Partners in CROWD – hansa48

The CROWD is on the move – please make yourself at home!
While others may get by with a little help from their friends, the CROWD Omnibus Reading Tour would not be taking place at all without them. In this portrait series, we would like to introduce you to those who have allowed us to fill in the gaps on the map and bring the whole of Europe together in the name of literature. From May to August 2016, our associated partners will be hosts, havens, and potential life savers for over 100 authors as they snake their way through 15 different European countries and over 40 cities. We asked our partners to tell us about their work in their respective regions; their vision for the CROWD network, and the significance of literature for them both within and beyond Europe’s borders. This is what Nils Aulike  from hansa48 said

What are the main activities of your work?

To provide within our means the broadest possible range of cultural content: theatre, live music, literature, political information and education, cinema, fine arts and concoctions of them all; or, to put it rather generally, to provide a centre for exchange and communication.

How does the situation (political, economical etc.) in Kiel influence your work?

Hansa48 is subsidised by the City of Kiel. Without these subsidies there would be no Hansa48, giving us a fraction of a margin to host art that is not mainstream but niche. However, public funding of cultural activities is at such an irrelevant and ridiculously low level that it is actually futile to talk sincerely about it.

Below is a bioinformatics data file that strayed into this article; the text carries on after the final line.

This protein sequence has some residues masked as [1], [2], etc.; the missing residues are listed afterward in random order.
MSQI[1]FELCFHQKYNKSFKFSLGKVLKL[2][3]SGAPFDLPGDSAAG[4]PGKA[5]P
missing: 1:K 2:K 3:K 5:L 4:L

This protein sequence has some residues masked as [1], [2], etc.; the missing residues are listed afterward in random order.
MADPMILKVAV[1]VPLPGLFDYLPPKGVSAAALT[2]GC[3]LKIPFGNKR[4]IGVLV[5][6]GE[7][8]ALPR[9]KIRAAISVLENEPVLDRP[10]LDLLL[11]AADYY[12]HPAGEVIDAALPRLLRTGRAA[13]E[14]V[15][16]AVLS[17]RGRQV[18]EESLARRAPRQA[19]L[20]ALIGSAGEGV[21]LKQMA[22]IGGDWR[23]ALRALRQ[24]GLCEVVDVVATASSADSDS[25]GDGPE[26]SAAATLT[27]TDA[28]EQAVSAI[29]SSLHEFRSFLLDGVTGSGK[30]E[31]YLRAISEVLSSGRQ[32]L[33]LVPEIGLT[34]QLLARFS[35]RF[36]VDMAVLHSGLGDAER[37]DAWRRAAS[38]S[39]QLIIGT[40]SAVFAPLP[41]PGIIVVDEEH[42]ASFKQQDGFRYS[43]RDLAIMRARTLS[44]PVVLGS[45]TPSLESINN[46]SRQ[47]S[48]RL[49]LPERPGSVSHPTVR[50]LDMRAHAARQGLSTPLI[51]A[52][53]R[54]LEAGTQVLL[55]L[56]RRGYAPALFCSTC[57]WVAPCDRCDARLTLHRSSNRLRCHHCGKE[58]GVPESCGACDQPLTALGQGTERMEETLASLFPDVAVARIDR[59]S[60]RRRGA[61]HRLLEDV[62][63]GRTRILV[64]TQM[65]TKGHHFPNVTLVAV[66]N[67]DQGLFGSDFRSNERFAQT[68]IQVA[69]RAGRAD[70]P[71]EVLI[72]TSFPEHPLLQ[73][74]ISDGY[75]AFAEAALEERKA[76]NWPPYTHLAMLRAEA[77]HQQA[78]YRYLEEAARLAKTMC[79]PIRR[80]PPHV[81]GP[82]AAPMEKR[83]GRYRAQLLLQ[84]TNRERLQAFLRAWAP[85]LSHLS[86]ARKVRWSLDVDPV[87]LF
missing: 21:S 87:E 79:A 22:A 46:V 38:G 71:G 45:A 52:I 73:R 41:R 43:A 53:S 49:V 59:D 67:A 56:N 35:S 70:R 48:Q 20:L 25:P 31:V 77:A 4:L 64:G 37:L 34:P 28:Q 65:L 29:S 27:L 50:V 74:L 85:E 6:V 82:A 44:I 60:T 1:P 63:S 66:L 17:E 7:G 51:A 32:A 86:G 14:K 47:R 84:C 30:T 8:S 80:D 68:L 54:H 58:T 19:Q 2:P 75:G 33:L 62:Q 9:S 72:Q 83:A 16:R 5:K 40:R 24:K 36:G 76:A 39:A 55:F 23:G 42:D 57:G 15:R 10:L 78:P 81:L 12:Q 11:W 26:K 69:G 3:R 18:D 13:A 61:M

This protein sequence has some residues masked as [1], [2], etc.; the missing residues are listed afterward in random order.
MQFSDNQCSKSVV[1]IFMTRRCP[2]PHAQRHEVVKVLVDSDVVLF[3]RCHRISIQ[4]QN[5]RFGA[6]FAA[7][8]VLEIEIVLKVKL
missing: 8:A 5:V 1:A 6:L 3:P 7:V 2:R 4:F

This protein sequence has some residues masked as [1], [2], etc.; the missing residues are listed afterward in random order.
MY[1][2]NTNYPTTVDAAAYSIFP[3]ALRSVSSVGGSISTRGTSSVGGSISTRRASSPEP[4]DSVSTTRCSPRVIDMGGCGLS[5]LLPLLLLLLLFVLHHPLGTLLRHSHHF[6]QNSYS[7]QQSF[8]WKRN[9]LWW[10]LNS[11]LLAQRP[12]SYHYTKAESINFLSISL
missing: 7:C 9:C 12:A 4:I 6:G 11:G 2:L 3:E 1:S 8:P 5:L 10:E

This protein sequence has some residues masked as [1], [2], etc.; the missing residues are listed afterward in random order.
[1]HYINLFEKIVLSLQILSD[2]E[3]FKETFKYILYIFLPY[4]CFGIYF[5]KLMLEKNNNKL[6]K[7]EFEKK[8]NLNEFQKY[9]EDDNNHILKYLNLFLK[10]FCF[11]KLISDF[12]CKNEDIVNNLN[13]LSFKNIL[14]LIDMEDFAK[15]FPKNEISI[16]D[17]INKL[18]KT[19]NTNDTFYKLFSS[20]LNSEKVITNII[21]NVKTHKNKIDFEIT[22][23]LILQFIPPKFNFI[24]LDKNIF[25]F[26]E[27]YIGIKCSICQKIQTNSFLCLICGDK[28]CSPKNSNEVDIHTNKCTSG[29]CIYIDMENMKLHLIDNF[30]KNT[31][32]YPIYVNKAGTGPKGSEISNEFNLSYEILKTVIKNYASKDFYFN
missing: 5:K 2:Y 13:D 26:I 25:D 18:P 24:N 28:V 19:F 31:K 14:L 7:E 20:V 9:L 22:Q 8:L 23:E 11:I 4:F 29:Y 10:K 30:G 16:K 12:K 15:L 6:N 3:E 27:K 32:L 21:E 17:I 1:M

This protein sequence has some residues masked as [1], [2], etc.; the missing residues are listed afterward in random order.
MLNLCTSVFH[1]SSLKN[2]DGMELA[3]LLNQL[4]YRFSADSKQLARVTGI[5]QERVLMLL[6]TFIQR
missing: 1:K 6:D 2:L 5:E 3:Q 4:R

What is special about the literary scene in Kiel?

To be frank, I have no clue whatsoever.

What is literary activism supposed to mean? What does this term mean to you?

The term literary activism probably denotes the otherwise welcome but naive belief in being able to influence thought, society, and the world for the better. I am afraid it is nothing short of a painfully helpless concept. Let me give you an example:

There are only two sources of all the evil in the world, and these two are religious belief systems on the one hand, and subsequently war on the other. These two are strongly entwined in a lethal and destructive pact. The best literature about the atrocities and absurdity of this dance of death of faith and war has been written by Erich Maria Remarque, Edlef Köppen, Ernst Jünger, Arnold Zweig, Ludwig Renn, Henri Barbusse, Siegfried Sassoon, and Wilfred Owen, to name but a few. They have, regardless of borders, time and nationalitiy, pinpointed war’s unfathomable wrongness. These books and poems stand as indestructible truths. But these books and poems were also written before another even greater war. These books and poems in all their beauty are but blunt and broken blades and ineffective in the face of humankind’s bottomless and faithful stupidity, a humankind which loves to forget and refuses to learn from the past, let alone from books.

Literary activism means nothing to me. It is not active but passive. It doesn’t help to write about war. At best, it might give food for thought. In the end, one will have to act, not to agree. A single person can be activist. Literature cannot.

What do you think of literature as a European mother tongue?

I have to refer you to my answer above. In all languages, the brightest minds of generations have told the same things over and over again, and no one ever listens and learns from it. Literature as a mother tongue is a philosophical concept for academia. It will always be an uncomprehensible Babylonian snarl.

Photo © Linde Nadiani

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